The Louisville Metro Police Department could lose up to 100 officers by the end of the fiscal year, leading Chief Steve Conrad to reorganize staff in an effort to “become leaner and more focused in our approach,” he announced Tuesday morning.
LMPD has already implemented some changes this year due to Metro-wide budget cuts, including pulling crossing guards and resource officers out of schools, and cutting a recruit class. City leaders cut more than $25 million from this year’s budget due to increasing pension and employee health care costs.
The changes announced Tuesday involve consolidating departments starting Dec. 1, the deadline for some officers to retire in order to receive certain pension benefits. Conrad said special operations and community services would merge, as would narcotics and the Ninth Mobile division.
“While we’re still working out the details of these combined divisions in terms of how they’ll be structured internally, we know that the steps are necessary because of the budget cuts, and because of the size of our decreasing workforce,” Conrad said at a news conference Tuesday. “Our intention is to continue to serve this community, though, with all of the functions that currently exist today in these divisions.”
The LMPD will reorganize its command structure, as two major positions will be eliminated through attrition, he said.
Conrad characterized the move to reorganize as “difficult decisions,” and said there would be more to come.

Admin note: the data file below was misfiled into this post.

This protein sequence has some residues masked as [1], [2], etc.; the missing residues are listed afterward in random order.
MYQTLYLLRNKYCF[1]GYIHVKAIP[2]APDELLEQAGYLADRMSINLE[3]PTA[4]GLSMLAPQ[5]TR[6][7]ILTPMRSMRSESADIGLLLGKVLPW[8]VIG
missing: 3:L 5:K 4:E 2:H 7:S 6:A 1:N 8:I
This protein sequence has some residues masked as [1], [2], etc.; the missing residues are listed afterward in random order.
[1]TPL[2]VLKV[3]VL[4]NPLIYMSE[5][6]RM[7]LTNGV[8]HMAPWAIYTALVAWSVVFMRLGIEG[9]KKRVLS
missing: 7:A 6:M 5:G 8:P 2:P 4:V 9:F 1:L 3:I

When the last fiscal year ended in June, LMPD had an average of 1,260 officers, including command staff, Conrad said. Now, the department is down to 1,189. He said LMPD would not be hiring any new employees until February.
The city’s pension obligation will continue rising for the next several years, leaving some Metro Council members concerned that more budget cuts are on the horizon unless they figure out a way to increase tax revenue. That could spell a $10 million reduction next year.
“I know there are a number of efforts underway, being able to find additional resources that might potentially change the course,” Conrad said, referring to council members. “But we are at this point operating with less money than what we had last year and making decisions based on that.”
Conrad said LMPD will continue to reduce staff over time as needed to fit the department’s budget.
But budget isn’t the only reason the department is shrinking. In addition to retirements, some officers are leaving for jobs they prefer at other police departments. And Conrad has come under fire for comments he made this summer in which he did not take responsibility for low officer morale.
Conrad said Tuesday he is concerned about officer attrition. He lamented not being in a position to compete with offers from other police departments.